First, how would discovery be "expedited" by the protective order? That
would happen because, without a protective order, Eli Lilly would fight
against having to produce some of its documents, on the ground that they
contained trade secrets or other legally-protected information. Then the
court would have had to make specific determinations as to which documents
Eli Lilly would have to show the plaintiffs and the public, and which it
could legitimately keep to itself.
What's so bad about that? It's time-consuming, but so is virtually all
litigation. Rulings could have been made on categories of documents; they
need not have been made document-by-document. Also, Judge Weinstein could
easily have sent specific issues to the Magistrate Judge assigned to the
case (who did deal with some of the issues relating to the document ruse),
or the parties could have attempted mediation on these issues.
In addition, it was probably well worth spending the time to go through the
documents more specifically, for there was a strong public interest in what
they contained. The filing of the lawsuit alone demonstrated that a
significant number of people were at least alleging that Zyprexa had side
effects that were not fully disclosed. Moreover, conditions such as obesity
and diabetes can hardly be faked (though their cause can always be
disputed). Also, medical weight records will typically show when a person
became obese, and medical records will also show when a person was diagnosed
with diabetes; thus, the timing, too, would be very difficult to fake.
These are not subjective, self-reported symptoms, after all. Thus, the
simple filing of the suit showed that there was at least some correlation
here between Zyprexa use and obesity and diabetes; the question was whether
there was causation, too.
In light of these facts, it seemed very likely, even at the outset of the
case, that the public had an interest in the release of the Eli Lilly
Zyprexa documents. This is especially true since Zyprexa users are a
vulnerable population; Zyprexa is prescribed for schizophrenia and bipolar
disorder. (Ultimately, the public interest in the documents was clear: The
New York Times eventually considered them to be significant enough to merit
a series of lead stories.)
Second, how would the protective order encourage the cases to be "promptly
settled or otherwise disposed of on their merits"?
Once again, some time would be saved during discovery. But more to the
point, thanks to the protective order, with a settlement Eli Lilly would be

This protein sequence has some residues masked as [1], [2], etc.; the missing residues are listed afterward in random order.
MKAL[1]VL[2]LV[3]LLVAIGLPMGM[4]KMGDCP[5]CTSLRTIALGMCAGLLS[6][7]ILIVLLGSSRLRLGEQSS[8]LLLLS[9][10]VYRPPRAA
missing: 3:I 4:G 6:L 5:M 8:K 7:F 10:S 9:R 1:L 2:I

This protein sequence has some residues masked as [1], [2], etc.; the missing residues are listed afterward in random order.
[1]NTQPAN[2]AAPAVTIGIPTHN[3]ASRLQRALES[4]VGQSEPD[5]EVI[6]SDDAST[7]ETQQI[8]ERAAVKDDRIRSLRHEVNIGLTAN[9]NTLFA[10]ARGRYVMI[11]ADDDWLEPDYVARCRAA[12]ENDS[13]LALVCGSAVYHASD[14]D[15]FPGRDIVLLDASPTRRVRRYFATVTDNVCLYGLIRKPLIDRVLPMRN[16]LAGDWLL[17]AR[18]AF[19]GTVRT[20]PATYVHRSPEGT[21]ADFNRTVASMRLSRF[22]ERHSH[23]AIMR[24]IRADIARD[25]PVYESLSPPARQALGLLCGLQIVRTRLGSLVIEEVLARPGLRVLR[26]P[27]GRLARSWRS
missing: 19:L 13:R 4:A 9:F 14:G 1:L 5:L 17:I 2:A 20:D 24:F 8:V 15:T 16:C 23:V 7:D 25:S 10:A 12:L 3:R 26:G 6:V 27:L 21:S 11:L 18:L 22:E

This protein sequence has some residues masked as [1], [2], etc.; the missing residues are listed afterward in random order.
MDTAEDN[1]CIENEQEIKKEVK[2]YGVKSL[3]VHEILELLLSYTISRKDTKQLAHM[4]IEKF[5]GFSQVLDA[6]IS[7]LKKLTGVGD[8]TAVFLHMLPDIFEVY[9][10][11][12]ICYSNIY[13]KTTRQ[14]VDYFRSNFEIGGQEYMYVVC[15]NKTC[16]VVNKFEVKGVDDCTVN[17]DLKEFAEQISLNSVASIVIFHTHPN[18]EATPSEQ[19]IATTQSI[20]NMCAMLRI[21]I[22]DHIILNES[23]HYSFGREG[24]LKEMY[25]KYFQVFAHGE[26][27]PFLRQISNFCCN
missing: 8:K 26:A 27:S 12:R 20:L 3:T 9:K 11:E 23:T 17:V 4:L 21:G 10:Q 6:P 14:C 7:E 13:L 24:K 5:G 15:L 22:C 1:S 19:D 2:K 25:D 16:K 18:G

able, in effect, to buy secrecy for even those documents it produced that
were not trade-secret protected, and that the public did have an interest in
seeing: Indeed, these determinations might never even be made given the veil
of secrecy the protective order cast over the proceedings.
Thus, with the protective order, Eli Lilly now was induced by both a "stick"
and a "carrot": If it agreed to a settlement, it could avoid the "stick" of
potentially whopping damages, and enjoy the "carrot" of keeping even those
documents that did not contain trade secrets, and were of legitimate
interest to the public, a secret. The secrecy could be enforced by a term of
the settlement agreement under which the parties would promise to continue
to keep the documents confidential, and never to speak of their contents.
Predictably, the settlement amount would be higher than the actual value of
the plaintiffs' injuries due to the alleged side effects, for it would take
into account the benefit of maintaining secrecy for the Lilly documents.
That secrecy cost the plaintiffs nothing to give to Lilly, yet Lilly
doubtless would have paid for it. (This dynamic is why plaintiffs tend to
get a partial windfall when settlement occurs under a protective order, or
even prior to the filing of a complaint.)
In sum, analyzing the rationales that undergirded the protective order show
why its imposition might, on the whole, not have been in the public
interest: It might have both given the public short shrift, and given the
plaintiffs more money than they deserved based on their injuries.
Fortunately, however, Judge Weinstein wisely included a provision in the
protective order setting down the proper procedure to be followed by those –
within or outside the litigation – who sought to challenge it.
A Major Mistake on the Part of the New York Times Reporter: Failing to Try
Legal Methods First
That's where New York Times reporter Alex Berenson made a crucial mistake:
He failed to try to avail himself of the protective order's procedures,
before going through with a ruse to circumvent it.
Here's how the ruse worked: Berenson – with the help of one of the experts
in the case, who was bound by the protective order — convinced an Alaskan
attorney to subpoena the documents by intervening in a separate case. (In a
civil case, attorneys can typically serve subpoenas themselves, without
court approval; if the recipient believes the subpoena is improper, she can
legally fight it in court, and not comply until she gets a ruling.) Since
the protective order contained an exception for the production of
information sought pursuant to a valid subpoena, the documents were
Not only did the ruse participants hide their real identities with the
subpoena gambit, using the Alaska attorney as a "beard," they also "gamed"
Lilly regarding the timing of the matter – so that Lilly believed it had
more time to challenge the documents' production, than it actually did.